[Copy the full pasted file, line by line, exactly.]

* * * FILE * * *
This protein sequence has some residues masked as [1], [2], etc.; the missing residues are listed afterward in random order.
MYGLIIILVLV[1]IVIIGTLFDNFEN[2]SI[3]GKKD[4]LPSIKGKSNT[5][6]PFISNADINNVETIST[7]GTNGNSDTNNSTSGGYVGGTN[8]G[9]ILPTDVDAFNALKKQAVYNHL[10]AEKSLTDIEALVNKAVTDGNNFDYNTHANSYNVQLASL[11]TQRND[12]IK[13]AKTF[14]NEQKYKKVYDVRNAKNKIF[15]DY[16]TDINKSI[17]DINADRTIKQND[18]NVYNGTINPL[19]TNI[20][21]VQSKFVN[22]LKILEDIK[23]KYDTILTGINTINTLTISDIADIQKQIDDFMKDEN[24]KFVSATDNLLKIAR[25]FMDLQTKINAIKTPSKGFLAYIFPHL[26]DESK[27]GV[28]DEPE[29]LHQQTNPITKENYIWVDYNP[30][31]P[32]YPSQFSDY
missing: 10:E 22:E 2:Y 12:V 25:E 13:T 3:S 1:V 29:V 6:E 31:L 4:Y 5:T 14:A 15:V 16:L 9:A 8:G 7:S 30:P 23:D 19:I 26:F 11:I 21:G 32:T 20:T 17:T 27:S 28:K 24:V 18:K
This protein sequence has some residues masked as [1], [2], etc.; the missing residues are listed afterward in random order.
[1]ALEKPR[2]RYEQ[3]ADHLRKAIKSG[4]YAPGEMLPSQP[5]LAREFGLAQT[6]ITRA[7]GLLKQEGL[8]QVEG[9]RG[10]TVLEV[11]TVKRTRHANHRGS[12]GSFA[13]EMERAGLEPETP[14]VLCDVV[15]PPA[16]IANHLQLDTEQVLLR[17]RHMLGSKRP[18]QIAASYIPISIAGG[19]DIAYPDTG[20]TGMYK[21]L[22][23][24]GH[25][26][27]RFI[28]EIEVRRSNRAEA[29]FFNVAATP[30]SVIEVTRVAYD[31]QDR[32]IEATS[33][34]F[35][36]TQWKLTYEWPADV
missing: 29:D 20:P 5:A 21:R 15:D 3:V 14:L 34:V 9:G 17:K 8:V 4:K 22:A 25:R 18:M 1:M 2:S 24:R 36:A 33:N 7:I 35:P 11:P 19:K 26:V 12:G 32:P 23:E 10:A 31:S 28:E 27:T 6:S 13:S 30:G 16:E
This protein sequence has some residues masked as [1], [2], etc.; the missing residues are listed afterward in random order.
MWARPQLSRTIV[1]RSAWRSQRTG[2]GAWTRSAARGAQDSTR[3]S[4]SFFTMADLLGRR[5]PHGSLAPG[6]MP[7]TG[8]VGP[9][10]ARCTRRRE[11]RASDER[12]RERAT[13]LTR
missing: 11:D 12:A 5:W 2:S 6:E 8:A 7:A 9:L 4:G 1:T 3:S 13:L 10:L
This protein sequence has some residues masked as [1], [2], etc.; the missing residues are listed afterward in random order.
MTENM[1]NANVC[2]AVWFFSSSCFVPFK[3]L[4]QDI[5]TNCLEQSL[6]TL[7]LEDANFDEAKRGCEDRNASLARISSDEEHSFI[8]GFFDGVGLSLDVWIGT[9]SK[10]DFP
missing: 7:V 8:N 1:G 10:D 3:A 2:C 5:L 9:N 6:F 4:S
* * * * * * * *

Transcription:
This protein sequence has some residues masked as [1], [2], etc.; the missing residues are listed afterward in random order.
MYGLIIILVLV[1]IVIIGTLFDNFEN[2]SI[3]GKKD[4]LPSIKGKSNT[5][6]PFISNADINNVETIST[7]GTNGNSDTNNSTSGGYVGGTN[8]G[9]ILPTDVDAFNALKKQAVYNHL[10]AEKSLTDIEALVNKAVTDGNNFDYNTHANSYNVQLASL[11]TQRND[12]IK[13]AKTF[14]NEQKYKKVYDVRNAKNKIF[15]DY[16]TDINKSI[17]DINADRTIKQND[18]NVYNGTINPL[19]TNI[20][21]VQSKFVN[22]LKILEDIK[23]KYDTILTGINTINTLTISDIADIQKQIDDFMKDEN[24]KFVSATDNLLKIAR[25]FMDLQTKINAIKTPSKGFLAYIFPHL[26]DESK[27]GV[28]DEPE[29]LHQQTNPITKENYIWVDYNP[30][31]P[32]YPSQFSDY
missing: 10:E 22:E 2:Y 12:V 25:E 13:T 3:S 1:V 29:V 6:E 31:L 4:Y 5:T 14:A 15:V 16:L 9:A 8:G 7:S 30:P 23:D 19:I 26:F 11:I 21:G 32:T 20:T 17:T 27:S 28:K 24:V 18:K
This protein sequence has some residues masked as [1], [2], etc.; the missing residues are listed afterward in random order.
[1]ALEKPR[2]RYEQ[3]ADHLRKAIKSG[4]YAPGEMLPSQP[5]LAREFGLAQT[6]ITRA[7]GLLKQEGL[8]QVEG[9]RG[10]TVLEV[11]TVKRTRHANHRGS[12]GSFA[13]EMERAGLEPETP[14]VLCDVV[15]PPA[16]IANHLQLDTEQVLLR[17]RHMLGSKRP[18]QIAASYIPISIAGG[19]DIAYPDTG[20]TGMYK[21]L[22][23][24]GH[25][26][27]RFI[28]EIEVRRSNRAEA[29]FFNVAATP[30]SVIEVTRVAYD[31]QDR[32]IEATS[33][34]F[35][36]TQWKLTYEWPADV
missing: 29:D 20:P 5:A 21:R 15:D 3:V 14:L 34:V 9:G 17:K 8:V 4:K 22:A 25:R 18:M 1:M 2:S 24:R 36:A 33:N 7:I 35:P 11:P 19:K 26:V 12:G 32:P 23:E 10:A 31:S 28:E 27:T 6:S 13:S 30:G 16:E
This protein sequence has some residues masked as [1], [2], etc.; the missing residues are listed afterward in random order.
MWARPQLSRTIV[1]RSAWRSQRTG[2]GAWTRSAARGAQDSTR[3]S[4]SFFTMADLLGRR[5]PHGSLAPG[6]MP[7]TG[8]VGP[9][10]ARCTRRRE[11]RASDER[12]RERAT[13]LTR
missing: 11:D 12:A 5:W 2:S 6:E 8:A 7:A 9:L 4:G 1:T 3:S 13:L 10:L
This protein sequence has some residues masked as [1], [2], etc.; the missing residues are listed afterward in random order.
MTENM[1]NANVC[2]AVWFFSSSCFVPFK[3]L[4]QDI[5]TNCLEQSL[6]TL[7]LEDANFDEAKRGCEDRNASLARISSDEEHSFI[8]GFFDGVGLSLDVWIGT[9]SK[10]DFP
missing: 7:V 8:N 1:G 10:D 3:A 2:C 5:L 9:N 6:F 4:S